Ikbal Daredia is waiting. Like many other investment bankers in the region, Mr Daredia has watched in frustration as one economic challenge after the other has washed over the Gulf. First it was the global financial crisis, triggered by the failure of the US investment bank Lehman Brothers in September 2008. Then came Dubai World's well-publicised debt restructuring, announced about a year later.
And just when Dubai World seemed close to a final US$23.5 billion (Dh86.31bn) debt pact in March that would extend loans made to the government conglomerate over five and eight years, trouble started to crop up in Europe. Shaky finances in Greece, Italy, Spain, Portugal and Ireland left few companies in the Gulf confident about borrowing from investors, the type of activity that is Mr Daredia's bread and butter.
The markets for all kinds of debt, from bank loans to Islamic bonds, or sukuk, did not look very friendly. "Unless the market comes back, it doesn't matter whether it's a conventional bond or a sukuk; nothing will be issued," says Mr Daredia, the head of capital markets and institutional banking at Unicorn Investment Bank in Bahrain. "I think there are a number of issuers just waiting for the right time."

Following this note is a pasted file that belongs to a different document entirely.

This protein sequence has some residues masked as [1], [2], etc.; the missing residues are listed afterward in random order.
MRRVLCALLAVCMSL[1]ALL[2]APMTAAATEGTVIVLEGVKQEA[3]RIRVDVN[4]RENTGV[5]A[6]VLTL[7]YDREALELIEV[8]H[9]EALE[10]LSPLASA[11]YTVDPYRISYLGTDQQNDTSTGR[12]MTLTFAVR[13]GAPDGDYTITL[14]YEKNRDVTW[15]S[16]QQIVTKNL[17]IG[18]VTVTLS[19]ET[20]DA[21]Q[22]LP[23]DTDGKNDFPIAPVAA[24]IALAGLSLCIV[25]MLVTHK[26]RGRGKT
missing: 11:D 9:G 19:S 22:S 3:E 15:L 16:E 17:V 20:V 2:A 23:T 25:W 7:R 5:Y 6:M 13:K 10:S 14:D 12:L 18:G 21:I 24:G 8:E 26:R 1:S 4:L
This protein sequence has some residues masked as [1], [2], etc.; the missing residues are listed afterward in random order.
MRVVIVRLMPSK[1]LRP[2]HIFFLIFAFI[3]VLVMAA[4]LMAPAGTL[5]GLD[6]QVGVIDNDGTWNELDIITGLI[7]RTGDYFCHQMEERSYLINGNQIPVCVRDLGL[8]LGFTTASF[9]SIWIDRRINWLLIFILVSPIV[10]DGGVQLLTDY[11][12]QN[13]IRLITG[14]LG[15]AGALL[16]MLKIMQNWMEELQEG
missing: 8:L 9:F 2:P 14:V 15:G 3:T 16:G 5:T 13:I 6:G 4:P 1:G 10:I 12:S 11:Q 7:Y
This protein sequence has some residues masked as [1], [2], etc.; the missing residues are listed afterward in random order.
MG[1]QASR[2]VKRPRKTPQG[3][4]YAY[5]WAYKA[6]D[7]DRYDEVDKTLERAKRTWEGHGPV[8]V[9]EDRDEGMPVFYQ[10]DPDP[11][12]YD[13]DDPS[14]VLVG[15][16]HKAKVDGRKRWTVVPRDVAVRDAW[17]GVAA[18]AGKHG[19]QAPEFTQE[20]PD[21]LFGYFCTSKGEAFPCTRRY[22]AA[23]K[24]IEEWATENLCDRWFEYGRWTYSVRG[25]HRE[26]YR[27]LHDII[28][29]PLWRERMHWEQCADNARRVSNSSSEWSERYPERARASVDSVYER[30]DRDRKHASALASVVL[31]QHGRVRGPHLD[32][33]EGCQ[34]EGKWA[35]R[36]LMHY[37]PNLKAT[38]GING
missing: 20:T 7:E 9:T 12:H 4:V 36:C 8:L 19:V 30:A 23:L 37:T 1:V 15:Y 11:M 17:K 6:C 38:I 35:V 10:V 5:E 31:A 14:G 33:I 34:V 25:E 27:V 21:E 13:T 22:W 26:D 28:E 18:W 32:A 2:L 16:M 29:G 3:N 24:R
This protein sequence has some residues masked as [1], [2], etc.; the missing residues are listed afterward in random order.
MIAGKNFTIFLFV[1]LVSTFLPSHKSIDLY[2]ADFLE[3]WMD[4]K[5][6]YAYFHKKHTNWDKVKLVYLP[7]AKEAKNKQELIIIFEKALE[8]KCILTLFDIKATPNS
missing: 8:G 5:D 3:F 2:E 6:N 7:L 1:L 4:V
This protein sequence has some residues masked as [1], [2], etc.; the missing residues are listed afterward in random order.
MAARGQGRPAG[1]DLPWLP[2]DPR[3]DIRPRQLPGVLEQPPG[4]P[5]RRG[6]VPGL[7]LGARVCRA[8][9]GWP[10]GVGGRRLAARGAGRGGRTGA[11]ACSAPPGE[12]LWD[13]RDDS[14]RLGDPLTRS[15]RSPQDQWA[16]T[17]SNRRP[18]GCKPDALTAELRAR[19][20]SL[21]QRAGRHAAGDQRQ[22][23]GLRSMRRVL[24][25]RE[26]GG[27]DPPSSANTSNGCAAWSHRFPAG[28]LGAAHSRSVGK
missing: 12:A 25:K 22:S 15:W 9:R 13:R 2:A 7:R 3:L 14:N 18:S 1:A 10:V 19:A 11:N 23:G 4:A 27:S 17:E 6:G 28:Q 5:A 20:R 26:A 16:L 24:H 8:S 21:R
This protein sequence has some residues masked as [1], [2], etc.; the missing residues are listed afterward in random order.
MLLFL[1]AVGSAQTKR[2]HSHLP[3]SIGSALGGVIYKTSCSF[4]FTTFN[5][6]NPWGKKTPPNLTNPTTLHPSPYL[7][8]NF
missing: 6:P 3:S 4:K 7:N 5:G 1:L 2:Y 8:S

The persistent lack of appetite for debt is one of the main effects Europe's financial problems are having on the Gulf. And as Ramadan approaches, Mr Daredia is not too optimistic about a summer surge. Several planned bonds have already been postponed this year because skittish investors were asking for interest rates that companies deemed too high. Sabic Capital, a division of the industrial giant Saudi Basic Industries Corporation, and BBK, a Bahraini lender, have been among the victims. While Gulf bond prices have risen in recent weeks and pushed yields down, few observers are ready to call it a comeback.
"You still have pressures from Europe and the Dubai World stuff that still has to be worked out," Ziad Shaaban, the head of fixed income at EFG-Hermes in Dubai, said last week. Europe's highly leveraged countries received $1 trillion of aid from the EU and IMF in May, a bout of spending that has since prompted the region's leaders to weigh budget cuts. At meetings last weekend in Toronto, leaders of the world's 20 biggest economies pledged to halve government deficits by 2013 and make further efforts to reduce debt-to-GDP ratios by 2016.
Austerity measures have already been announced in Greece, Spain, France, the UK and elsewhere. Even the US, which previously had been at loggerheads with Europeans over their moves to restrain government spending, agreed over the weekend to pull up its bootstraps. Precisely how austerity in Europe will affect the Gulf remains to be seen, but few economists are reassured by the measures. European investors and banks, for one thing, account for a large slice of the foreign investment that once helped give life to local property, banking, stock and bond markets.
A quartet of British banks - Royal Bank of Scotland, HSBC, Lloyds and Standard Chartered - were revealed to be some of Dubai World's biggest creditors after it announced its debt restructuring last year. Europeans are also major investors in the UAE's property market, not to mention big buyers of regional bonds and sukuk. Those sources of capital could diminish if lower government spending back home caused more risk-aversion.